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Brain Injury and Domestic Abuse

Domestic abuse is a critical public health issue, affecting millions of people.

Brain Injury and Domestic Abuse

Millions of people are affected by domestic abuse, which is a serious public health issue. We also know domestic violence and abuse are among the top causes of acquired brain injury in women worldwide. However, our studies to date, with survivors and practitioners and global research from other leading academics, institutions, and organisations, indicate that brain injuries and their effects are not widely recognised nor regularly assessed in this population – including those accessing domestic abuse services.

There is also a clear gap in national data and, therefore, national knowledge, as most published works have not focused on UK populations or prevalence.

With 1 in 3 women globally reporting physical or sexual IPV, and up to 92% of blows being to the head, face, or neck, it is imperative that practitioners, decision/policy makers, and affected women be aware of this co-occurrence of IPV and BI and have access to necessary supports.

Colantonio, A. and Valera, E.M., 2022

What is Domestic Abuse?

The UK government’s definition of domestic abuse is ‘any incident or pattern of incidents of controlling, coercive, threatening behaviour, violence or abuse between those aged 16 or over who are “personally connected” or have been, and this includes intimate partners or family members, regardless of gender or sexuality. Children who see, hear, or experience the effects of the abuse and are related to either of the parties are also considered victims of domestic abuse.

Recent UK data suggests that as many as 1 in 4 women and 1 in 7 men are affected by domestic abuse each year.

Our work in this area to date

From 2016-2018, in the first pilot study of its kind in the UK, we provided a dedicated service to support identifying and rehabilitating women with a history of brain injury in HMP/YOI Drake Hall. From this work, we found that domestic abuse is a significant cause of brain injury amongst women in the CJS, with 62% of the women we worked with indicating they had sustained a brain injury through domestic abuse.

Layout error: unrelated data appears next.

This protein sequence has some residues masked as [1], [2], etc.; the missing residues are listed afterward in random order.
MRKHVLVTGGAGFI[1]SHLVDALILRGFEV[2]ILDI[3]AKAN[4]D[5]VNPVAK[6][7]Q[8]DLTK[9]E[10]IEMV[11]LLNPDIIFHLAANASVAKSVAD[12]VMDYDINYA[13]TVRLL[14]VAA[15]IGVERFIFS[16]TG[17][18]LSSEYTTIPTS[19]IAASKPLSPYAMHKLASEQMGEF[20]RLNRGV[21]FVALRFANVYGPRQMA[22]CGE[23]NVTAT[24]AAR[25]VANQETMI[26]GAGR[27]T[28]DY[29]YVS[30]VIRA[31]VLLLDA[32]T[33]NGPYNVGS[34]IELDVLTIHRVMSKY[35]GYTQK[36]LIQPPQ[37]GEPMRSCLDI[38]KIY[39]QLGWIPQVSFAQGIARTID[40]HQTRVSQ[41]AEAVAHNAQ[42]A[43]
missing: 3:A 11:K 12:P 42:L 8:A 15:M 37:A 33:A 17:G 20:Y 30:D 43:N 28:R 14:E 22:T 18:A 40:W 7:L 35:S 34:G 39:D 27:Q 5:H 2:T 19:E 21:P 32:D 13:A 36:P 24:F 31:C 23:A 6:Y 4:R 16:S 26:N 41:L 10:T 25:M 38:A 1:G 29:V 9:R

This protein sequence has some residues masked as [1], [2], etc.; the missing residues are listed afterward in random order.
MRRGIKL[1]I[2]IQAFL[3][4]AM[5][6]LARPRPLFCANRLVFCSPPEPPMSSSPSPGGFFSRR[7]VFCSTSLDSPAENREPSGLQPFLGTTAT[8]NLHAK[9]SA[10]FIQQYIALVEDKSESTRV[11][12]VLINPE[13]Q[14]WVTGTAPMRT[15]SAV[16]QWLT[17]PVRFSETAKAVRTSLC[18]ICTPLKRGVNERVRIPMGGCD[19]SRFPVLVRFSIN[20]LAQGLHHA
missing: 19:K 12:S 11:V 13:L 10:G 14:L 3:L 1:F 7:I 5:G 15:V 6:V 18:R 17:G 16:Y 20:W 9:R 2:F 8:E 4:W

These findings can be read in Making the Link and The Impact of Brain Injury and Domestic Abuse: A Further Analysis.

It was shortly after this that we convened a roundtable in November 2019, published in Invisible Impact, where a panel of experts (including academics and representatives from leading domestic abuse charities and the NHS) came together to discuss the needs of survivors who experience domestic abuse and who may have sustained a brain injury.

We discovered gaps in detailed knowledge from the brain injury and domestic violence sectors regarding how best to support survivors. We also discovered a lack of screening for brain injuries and an absence of specialist training.

In the same year, we audited acquired brain injury knowledge in practitioners who support survivors of domestic abuse, with support from a leading domestic abuse charity, SafeLives. A Practitioner’s Perception revealed that 81% of practitioners we spoke with had no training in brain injuries, and 62% felt mostly unprepared to identify symptoms of brain injuries.

Creating real change
Following campaigning from Brainkind, based on our research findings, new statutory guidance will recognise that survivors of domestic abuse may have sustained an acquired brain injury for the first time. Domestic abuse protection orders – designed to protect victims from all forms of domestic abuse – will now consider acquired brain injury as part of the range of needs any survivor may have.

When police are attending a call-out to a domestic incident in the community, they could be accompanied or shortly after visited by an Independent Domestic Violence and Abuse Advisor, who would be able to offer expert support to the survivor, including about brain injury.